Trans Buddy Program is Transforming Health for Community

story by Kelly Harrison | illustration by Brian Goins

What if you could build a bridge? Not just any bridge but a bridge between health care professionals and transgender individuals seeking medical care in your community? By pairing trans individuals with an advocate to help them through all aspects of the medical process, the Trans Buddy program, presented by the Vanderbilt Program for LGBTI Health, is focusing on doing just that.

The Trans Buddy program was founded in 2014 with the goal of increasing access to health care at VUMC for transgender patients and increasing patient satisfaction with the care provided. Trans Buddy volunteers are able to address the needs of the client when it comes to providing continued support through any and all transition-related health care and even through routine non-transition appointments. By doing this, the program is building bridges to safer and more comfortable healthcare to the trans and gender non-conforming community.

To be paired with a Buddy, a trans patient needs only to call the hotline at 615.875.BUDD(2833) and a trained Buddy will answer questions, refer them to a trans-friendly provider and even go to appointments with them if needed. The Buddy plays a very casual but important role while helping provide emotional and logistical support. Volunteers also help clients with scheduling clinical appointments and with emergency care. A Buddy can also be there to talk with the client in the waiting room, help a client stay relaxed during a medical visit or even take notes and help the client process the information the medical provider has given them during the visit. Anytime there is a misunderstanding, the volunteer can step in and help the staff become more culturally aware and teach them how to best communicate with transgender or nonconforming patients. Volunteers are trained to focus on the needs of their client, which can sometimes mean helping the medical provider realize that they need to start the patient/doctor relationship out by asking the right questions. By understanding and using the proper pronoun for the patient or realizing that the name on the chart may differ from the name they actually go by, the provider will be able to serve the patient in a more culturally sensitive manner that will then help build trust between the two parties. Volunteers are there to serve however they can make the journey more comfortable for the patient during times when stress can already be a factor.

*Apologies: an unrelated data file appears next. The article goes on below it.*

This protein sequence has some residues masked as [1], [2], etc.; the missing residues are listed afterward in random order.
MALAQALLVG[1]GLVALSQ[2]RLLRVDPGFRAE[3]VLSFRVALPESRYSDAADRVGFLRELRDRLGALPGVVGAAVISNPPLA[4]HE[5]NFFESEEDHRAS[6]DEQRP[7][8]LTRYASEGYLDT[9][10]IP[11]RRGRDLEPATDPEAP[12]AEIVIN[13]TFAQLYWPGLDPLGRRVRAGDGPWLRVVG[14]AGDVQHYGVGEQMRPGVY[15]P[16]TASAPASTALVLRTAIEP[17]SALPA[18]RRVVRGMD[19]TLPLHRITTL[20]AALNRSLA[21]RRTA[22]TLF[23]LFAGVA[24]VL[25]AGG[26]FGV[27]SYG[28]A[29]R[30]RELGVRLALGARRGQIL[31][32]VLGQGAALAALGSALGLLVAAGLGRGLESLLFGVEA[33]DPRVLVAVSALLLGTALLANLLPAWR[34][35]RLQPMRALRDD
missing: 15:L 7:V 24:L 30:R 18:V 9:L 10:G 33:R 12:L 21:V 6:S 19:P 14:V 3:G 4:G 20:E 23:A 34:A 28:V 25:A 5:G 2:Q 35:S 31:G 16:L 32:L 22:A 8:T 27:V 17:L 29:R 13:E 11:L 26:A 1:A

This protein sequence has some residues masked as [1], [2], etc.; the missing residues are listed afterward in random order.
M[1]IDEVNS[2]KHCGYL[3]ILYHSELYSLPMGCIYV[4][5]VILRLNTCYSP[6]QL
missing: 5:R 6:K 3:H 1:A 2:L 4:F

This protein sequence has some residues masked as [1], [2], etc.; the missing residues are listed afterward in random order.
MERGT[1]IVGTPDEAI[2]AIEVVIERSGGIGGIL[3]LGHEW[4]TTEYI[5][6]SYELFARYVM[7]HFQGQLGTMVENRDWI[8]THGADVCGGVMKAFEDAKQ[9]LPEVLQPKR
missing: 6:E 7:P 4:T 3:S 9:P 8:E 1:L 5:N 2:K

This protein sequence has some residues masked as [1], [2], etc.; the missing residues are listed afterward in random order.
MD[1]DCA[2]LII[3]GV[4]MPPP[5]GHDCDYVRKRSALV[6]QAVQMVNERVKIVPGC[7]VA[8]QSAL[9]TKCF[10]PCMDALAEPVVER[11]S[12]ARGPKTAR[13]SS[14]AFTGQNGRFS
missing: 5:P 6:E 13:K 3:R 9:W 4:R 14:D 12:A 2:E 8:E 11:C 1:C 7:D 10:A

The Trans Buddy program takes great care when placing people into the program as volunteers. After being interviewed and passing a background check, volunteers complete a 12-hour training program covering a wide range of information in order to learn how to best serve the transgender community. Some of the information they go over during training is insurance information specifically linked to this type of care. They also work on developing listening skills, compassion and emotional support, and learning how to target the needs of their client so they are helping in the best ways possible. The volunteers are then asked to sign up for one to two 12 hour shifts per month, have some flexibility in their schedule and be able to respond to calls from their mobile phone. A diverse group of volunteers sharing compassion for people is what makes this program work, because of the growth of the community, they are always recruiting volunteers in the middle Tennessee area and they do not discriminate based on gender identity. All volunteers are welcome.

This program targets and addresses the needs of transgender patients in the community by listening to their specific concerns of how to access safe and reliable healthcare. Insurance companies are not the same across the board with procedures or what may be covered.

Transgender patients are still dealing with claims being kicked back because of a lack of understanding from these companies and because of this or fear of discrimination, they often put off medical care. Having this program in place is one way to help stop the delay of necessary medical care.

Putting the patients’ needs at the forefront is a powerful way to directly support the transgender community and allows them to make informed health choices. Because of the effectiveness of the Trans Buddy program, organizations in other cities have reached out to Vanderbilt to learn how they can replicate this program. In response, VUMC is working diligently to create and roll out a toolkit that will be instrumental in assisting others interested in becoming Trans Buddy affiliates.

After two years of planning and preparation, VUMC will open a Gender Clinic in early 2019. This clinic will be the first of its kind, a “One Stop Shop” for patients where they can receive all of their gender-affirming services in one place. Some of the care that will be offered at the clinic is Hormone Therapy, Urology, OBGYN services, Mental Health and Surgical Consults.

“The opening of the (clinic) represents nearly three years’ worth of work by a dedicated team of caring providers and staff,” said Del Ray Zimmerman, LGBT+ Health Program Manager at VUMC. “While we’ve long enjoyed working with transgender patients, our hope is that the new clinic will increase our level of service, make accessing clinical services easier for patients, and become a model of healthcare for other institutions throughout the South.

The clinic will be temporarily located at 7069-B Highway 70S in the Bellevue Plaza, near Kroger, with limited hours.

For more info on the Trans Buddy program or the Gender Clinic, contact Del Ray Zimmerman at 615.936.3879.

If you are in need of a Trans Buddy, call the hotline at 615.875.BUDD(2833).

If you are interested in volunteering, email